Tim Flannery is frequently cited as having stated that: "Our independence is central to our credibility, so if people do donate, don't try to influence what we do".[11] This is the most controversial aspect of the newly formed organisation, a point alluded to by Flannery on countless occasions.[12] Mark Wootton of the Climate Institute, speaking in support of the Climate Council, cited the need for an organisation to "hold account perhaps the government at times".[11] Yet Flannery has denied any intention to campaign, saying: "We won't be running any political campaigns, we won't be running any agendas." [13] During 2018 the choice of language and the naming of the Federal government in terms of its recalcitrance on climate indicated a move away from this claimed apolitical agenda. [14]


  1. ^ Kenny, Chris (19 September 2013). "Coalition delivers on promise to axe Climate Commission". National Affairs. The Australian. Retrieved 24 October 2013.
  2. ^ "Australia's New Conservative Prime Minister Abolishes Climate Change Watchdog". Business Insider Australia. AFP. 19 September 2013. Retrieved 24 October 2013.
  3. ^ Arup, Tom (19 September 2013). "Abbott shuts down Climate Commission". The Age Federal Politics: Political News. Fairfax Media. Retrieved 24 October 2013.
  4. ^ "Climate Commission to defy Abbott". Sky On Air. Australian News Channel Pty Ltd. 24 September 2013. Retrieved 24 October 2013.
  5. ^ "We've Done It! Your 'Citizen-Funded Climate Commission' = the new Climate Council". Communityrun: Petitions. GetUp Limited. Retrieved 24 October 2013.
  6. ^ a b Perry, Nick; Benny-Morrison, Ava (24 September 2013). "Support for climate council takes off". News. The Australian. Retrieved 24 October 2013.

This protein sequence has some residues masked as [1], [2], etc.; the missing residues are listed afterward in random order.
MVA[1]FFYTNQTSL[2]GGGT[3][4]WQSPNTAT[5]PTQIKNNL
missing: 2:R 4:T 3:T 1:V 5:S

7. ^ a b Griffiths, Emma (24 September 2013). "Flannery says new Climate Council will 'fiercely guard' its independence". News. ABC. Retrieved 24 October 2013.
  8. ^ a b "Loved by the crowd, but will the new Climate Council be truly independent?". Environment + Energy. The Conversation. 24 September 2013. Retrieved 24 October 2013.
  9. ^ "Climate Council donations 'nearing $1 million'". Climate: Policy & Politics. Climate Spectator. 27 September 2013. Retrieved 24 October 2013.
  10. ^ Hall, Ashley (24 September 2013). "Climate Commission relaunched as not for profit". ABCNews. ABC. Retrieved 24 October 2013.
  11. ^ a b
  12. ^
  13. ^
  14. ^

External links

  • Climate Council website
  • Climate Council Twitter feed
  • Climate Council Facebook page
  • Climate Council YouTube Channel
Retrieved from ""
This content was retrieved from Wikipedia :
This page is based on the copyrighted Wikipedia article "Climate Council"; it is used under the Creative Commons Attribution-ShareAlike 3.0 Unported License (CC-BY-SA). You may redistribute it, verbatim or modified, providing that you comply with the terms of the CC-BY-SA